On Monday, August 3rd The Dinner Table Doc hosted the "Miseducation of Brown Girls Town Hall" as a culminating event for the Miseducation of Brown Girls Summer Leadership Academy.
Usually, The Miseducation of Brown Girls is a interactive one day summit that The Dinner Table Doc hosts annually to provide educational and community building tools to young women of color ages 11-18. However, due to the COVID-19 pandemic The Dinner Table turned the summit into a virtual event and this year held virtual summer camp for girls ages 8-17. The camp welcomed 80 participants from 13 different states and focused project based assignments on leadership and civic
engagement. Over the course of three weeks students created a body of work that represented the various ways they have stepped into their voices as activist and change agents. Below you'll find an invitation the Community Organizing Cohort created to invite individuals to the final Town Hall.
Please scroll below to see all of the work and final projects created by summer camp participants, presented at the Town Hall:
Summer Camp Slide Show Welcome and Intro Activity
Click the video below to view our Summer Camp Slideshow and Welcome video, where you get to meet just a few of our awesome camp participants!
Ruby Bridges Cohort
Ruby Bridges: In this cohort lead by Ms. Maia, Mrs. Boston and Mrs.Caine students ages 8-10 were encouraged to find their voice to advocate for self empowerment and social justice through poetry.
Public Speaking Cohort
Public Speaking: In this cohort lead by Ms. Ebony Williams scholars wrote and delivered speeches on the theme of community or civic engagement. During their time in camp they learned to use persuasive techniques to create an argument and speak confidently in front of a (digital) audience to inform them on the selected theme. Speech topics include: Police Brutality, Human Trafficking, Racism against Black Women, Cultural Appropriation and more. See their speeches, below:
Content Creation Cohort
Creating Video Content: In this cohort lead by Ms. Princess Kablan scholars will learn about information literacy and use story telling and video editing skills to create a Public Service Announcement (PSA) on a selected theme (community or civic engagement). Video Topics include: Empowerment of Black Women, The Need for More Black Women in the Medical Field, and more. See below:
Writing: In this cohort lead by Ms. Shalima Wellington and Ms. Cicely Jervis scholars will learn to use story maps to create structured and organized points of view to inform or convince their audience on a selected theme (community or civic engagement).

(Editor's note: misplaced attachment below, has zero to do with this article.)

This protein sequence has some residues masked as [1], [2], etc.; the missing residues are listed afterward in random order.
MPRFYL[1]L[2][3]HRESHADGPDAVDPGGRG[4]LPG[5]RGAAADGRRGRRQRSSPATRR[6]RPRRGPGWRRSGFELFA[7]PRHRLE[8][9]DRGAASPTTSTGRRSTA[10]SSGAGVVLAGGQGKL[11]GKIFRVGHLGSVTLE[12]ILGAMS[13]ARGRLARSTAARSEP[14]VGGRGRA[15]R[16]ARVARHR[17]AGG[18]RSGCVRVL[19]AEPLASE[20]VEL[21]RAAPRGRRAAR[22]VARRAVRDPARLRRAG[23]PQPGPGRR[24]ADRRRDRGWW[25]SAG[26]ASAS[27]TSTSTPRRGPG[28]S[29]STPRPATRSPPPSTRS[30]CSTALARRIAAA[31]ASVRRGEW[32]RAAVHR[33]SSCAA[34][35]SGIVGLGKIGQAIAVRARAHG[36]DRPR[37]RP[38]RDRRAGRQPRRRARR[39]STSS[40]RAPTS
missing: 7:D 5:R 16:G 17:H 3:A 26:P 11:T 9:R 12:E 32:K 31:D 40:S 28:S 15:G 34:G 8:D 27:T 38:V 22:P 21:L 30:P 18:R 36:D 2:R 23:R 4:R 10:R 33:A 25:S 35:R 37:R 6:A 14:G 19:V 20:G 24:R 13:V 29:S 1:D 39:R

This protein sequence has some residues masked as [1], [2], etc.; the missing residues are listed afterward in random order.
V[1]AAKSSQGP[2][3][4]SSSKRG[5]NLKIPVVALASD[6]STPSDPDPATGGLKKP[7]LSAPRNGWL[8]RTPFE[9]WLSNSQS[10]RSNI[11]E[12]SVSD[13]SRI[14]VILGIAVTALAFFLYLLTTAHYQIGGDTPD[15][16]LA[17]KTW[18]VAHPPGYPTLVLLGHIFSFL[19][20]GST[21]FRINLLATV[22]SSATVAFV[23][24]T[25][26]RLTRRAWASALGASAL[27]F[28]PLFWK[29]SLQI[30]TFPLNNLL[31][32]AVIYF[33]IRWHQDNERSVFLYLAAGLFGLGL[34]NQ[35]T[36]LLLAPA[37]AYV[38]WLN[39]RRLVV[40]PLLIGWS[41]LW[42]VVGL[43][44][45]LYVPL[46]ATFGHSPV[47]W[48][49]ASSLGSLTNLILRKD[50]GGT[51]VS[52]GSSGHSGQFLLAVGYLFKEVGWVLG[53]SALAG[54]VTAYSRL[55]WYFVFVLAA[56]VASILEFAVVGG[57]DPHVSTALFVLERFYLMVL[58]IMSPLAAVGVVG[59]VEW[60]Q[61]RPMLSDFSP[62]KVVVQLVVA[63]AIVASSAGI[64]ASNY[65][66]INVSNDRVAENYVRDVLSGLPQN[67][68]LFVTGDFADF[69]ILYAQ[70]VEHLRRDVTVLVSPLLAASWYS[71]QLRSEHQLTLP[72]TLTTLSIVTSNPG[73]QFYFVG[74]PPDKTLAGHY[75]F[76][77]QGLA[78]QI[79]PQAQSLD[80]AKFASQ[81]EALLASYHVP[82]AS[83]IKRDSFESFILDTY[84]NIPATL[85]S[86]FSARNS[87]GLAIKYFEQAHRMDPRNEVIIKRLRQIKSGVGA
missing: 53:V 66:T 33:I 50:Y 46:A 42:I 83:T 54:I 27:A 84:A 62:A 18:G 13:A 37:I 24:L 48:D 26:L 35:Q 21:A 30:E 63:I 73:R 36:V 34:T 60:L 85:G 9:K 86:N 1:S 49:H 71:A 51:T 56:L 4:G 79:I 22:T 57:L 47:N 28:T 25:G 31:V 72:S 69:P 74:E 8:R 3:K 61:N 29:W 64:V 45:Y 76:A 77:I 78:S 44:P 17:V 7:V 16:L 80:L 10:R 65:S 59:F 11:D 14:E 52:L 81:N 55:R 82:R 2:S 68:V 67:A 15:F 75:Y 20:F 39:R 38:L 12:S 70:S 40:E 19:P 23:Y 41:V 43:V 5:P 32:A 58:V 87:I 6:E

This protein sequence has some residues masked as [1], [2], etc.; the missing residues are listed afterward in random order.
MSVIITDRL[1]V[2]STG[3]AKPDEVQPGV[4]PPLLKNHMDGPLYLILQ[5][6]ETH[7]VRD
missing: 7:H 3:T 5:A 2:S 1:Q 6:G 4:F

Community Organizing Cohort
Community Organizing: In this cohort lead by Ms. Asha Boston and Ms. Tami Amorim scholars learned how to use organizational, event planning and problem solving skills to create and curate the final showcase "The Miseducation of Brown Girls Townhall" on Monday, August 3rd. Scholars were split up into four event planning teams of "Coordinators," "Event Managers," "Outreach/Marketing" and "Production"
Set The Table Cohort
Set The Table: In this cohort lead by Ms. Feyth Scott high school juniors, seniors and college freshmen explored their writing, content creation and public speaking skills. Named after the Dinner Table's "forthcoming" fellowship program, cohort participants had the opportunity to meet former Dinner Table interns and attend the United State of Young Women Conference.
The video above showcases the work of students who were focused on content creation, while the articles below feature students that focused on writing.
Special Segment: Why Readers Are Leaders!
During the Town Hall, The Dinner Table shared an important announcement and showcased the work of girls who participated in the organizations additional summer enrichment opportunities.
Our Distinguished Guest Speaker
We are so grateful to have welcomed a very special guest speaker, Mrs. Adrienne O'Neal, a retired US Ambassador who shared an encouraging message with the students about the importance of self care and self preservation in the time of activism.
Mrs. O'Neal was introduced by sisters Courtney and Kristin Chrichlow and Jasiah Date, who's introductory assignments helped make the connected between our guest speaker (who was raised in Birmingham in 1963 and what the students have learned thus about children and social justice activism in 1963.
For additional assignment context: As an introductory assignment campers were introduced to the 1963 Children's March. On May 2, 1963, more than one thousand students skipped classes and gathered at Sixth Street Baptist Church to march to downtown Birmingham, Alabama. Despite the violence, children continued to march and protest in an organizing action now known as the Children’s Crusade.The crusade ended after intervention from the U.S. Department of Justice. The event moved President John F. Kennedy’s to express support for federal civil rights legislation and the eventual passage of the Civil Rights Act of 1964.
Based on their cohort selection, students were asked imagine they were children in 1963 and complete assignments utilizing some of the skills they were preparing to use (like writing, public speaking and content creation) to inspire students to join them or answer questions analyzing the tactics students used to organize and spread the message.
See just a snippet of their assignments (responses to the 1963 Children's March) below: